Monday, February 15, 2021


Many of us who love conifers call ourselves and our conifer-loving friends "Coneheads". February is prime conifer viewing time – Coneheads rejoice!
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While spring makes us smile with the erupting beauty of bulbs and leaves, summer energizes us with its full color palette of flowers and shrubs, and fall enchants us with swaying grasses and drifting leaves, winter offers a more serene and tranquil beauty. In winter, conifers take center stage. These trees and shrubs, which often play a supporting role during the growing season, come into focus, and bring shades of green, blue, and gold, as well as interesting textures and quiet beauty to the landscape. Conifers, which we differentiate from other evergreen plants by the presence of needles and cones, come in many forms. The long needles of pines offer texture and movement. Spruce branches, with their stiff, sharp needles and whorled form, are plants of presence and substance. Junipers run the gamut from groundcovers to shrubs to stately trees. We tend to think of junipers as common plants, not worthy of undue attention, but when planted in a spot with proper drainage and light, they contribute to the elegance and beauty of garden beds and borders.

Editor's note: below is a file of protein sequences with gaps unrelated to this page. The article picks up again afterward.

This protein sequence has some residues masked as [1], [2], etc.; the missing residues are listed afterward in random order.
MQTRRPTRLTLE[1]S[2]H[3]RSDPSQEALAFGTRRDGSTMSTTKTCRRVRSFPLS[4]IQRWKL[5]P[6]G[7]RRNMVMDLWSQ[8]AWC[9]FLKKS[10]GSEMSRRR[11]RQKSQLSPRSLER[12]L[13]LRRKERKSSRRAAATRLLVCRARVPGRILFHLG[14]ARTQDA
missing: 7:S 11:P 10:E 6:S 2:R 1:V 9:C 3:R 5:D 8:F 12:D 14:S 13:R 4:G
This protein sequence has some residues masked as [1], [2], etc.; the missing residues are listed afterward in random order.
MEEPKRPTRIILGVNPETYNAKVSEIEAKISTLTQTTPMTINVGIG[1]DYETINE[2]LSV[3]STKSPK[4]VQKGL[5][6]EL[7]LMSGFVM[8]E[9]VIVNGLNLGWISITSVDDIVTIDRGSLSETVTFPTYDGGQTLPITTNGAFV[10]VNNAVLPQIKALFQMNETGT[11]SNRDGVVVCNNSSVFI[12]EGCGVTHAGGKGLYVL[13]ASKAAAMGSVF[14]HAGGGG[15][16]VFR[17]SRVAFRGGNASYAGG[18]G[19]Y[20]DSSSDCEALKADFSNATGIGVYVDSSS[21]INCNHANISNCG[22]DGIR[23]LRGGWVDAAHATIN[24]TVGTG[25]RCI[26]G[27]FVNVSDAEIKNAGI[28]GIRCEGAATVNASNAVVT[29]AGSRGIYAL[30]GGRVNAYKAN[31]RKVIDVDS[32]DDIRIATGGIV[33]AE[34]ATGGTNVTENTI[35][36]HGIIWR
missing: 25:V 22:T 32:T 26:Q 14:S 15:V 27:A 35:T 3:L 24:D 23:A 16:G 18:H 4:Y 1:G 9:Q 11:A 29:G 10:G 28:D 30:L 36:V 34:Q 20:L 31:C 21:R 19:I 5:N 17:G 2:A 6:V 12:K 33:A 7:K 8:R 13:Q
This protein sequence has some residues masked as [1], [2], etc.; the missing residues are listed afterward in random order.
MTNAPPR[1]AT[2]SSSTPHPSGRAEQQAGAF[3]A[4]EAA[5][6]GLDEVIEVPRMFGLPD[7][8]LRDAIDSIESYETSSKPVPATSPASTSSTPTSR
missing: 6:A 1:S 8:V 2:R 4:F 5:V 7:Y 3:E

Years of overuse and poor variety or cultivar selection have led us to dismiss the yew and shear it into balls or hedges. When left to its own devices this deep green beauty earns its spot in a winter display. Arborvitae, which are so helpful in creating backyard privacy, have tiny, scale-like needles that are compressed into fan-like branchlets. They’re workhorses in our shrub borders, but a beauty to behold in the winter landscape. 

Run your hand along the branches of a fir, with its soft needles, and enjoy the citrus-like aroma. Firs are distinguished by their upward facing cones, and choosing one suited to our Midwest soils and climate will reward us with a conifer second to none. Hemlocks, with their short, soft needles and small, papery cones, add grace to the conifer mix with their delicate branches and drooping tips.

Each of these conifer families is beautiful on its own, but when they play together, the mix is captivating. Beautiful bark, a variety of textures and foliage colors, and an array of shapes and sizes keep us ever interested as we take a winter walk to check out the conifers. Look around.
K Edgington

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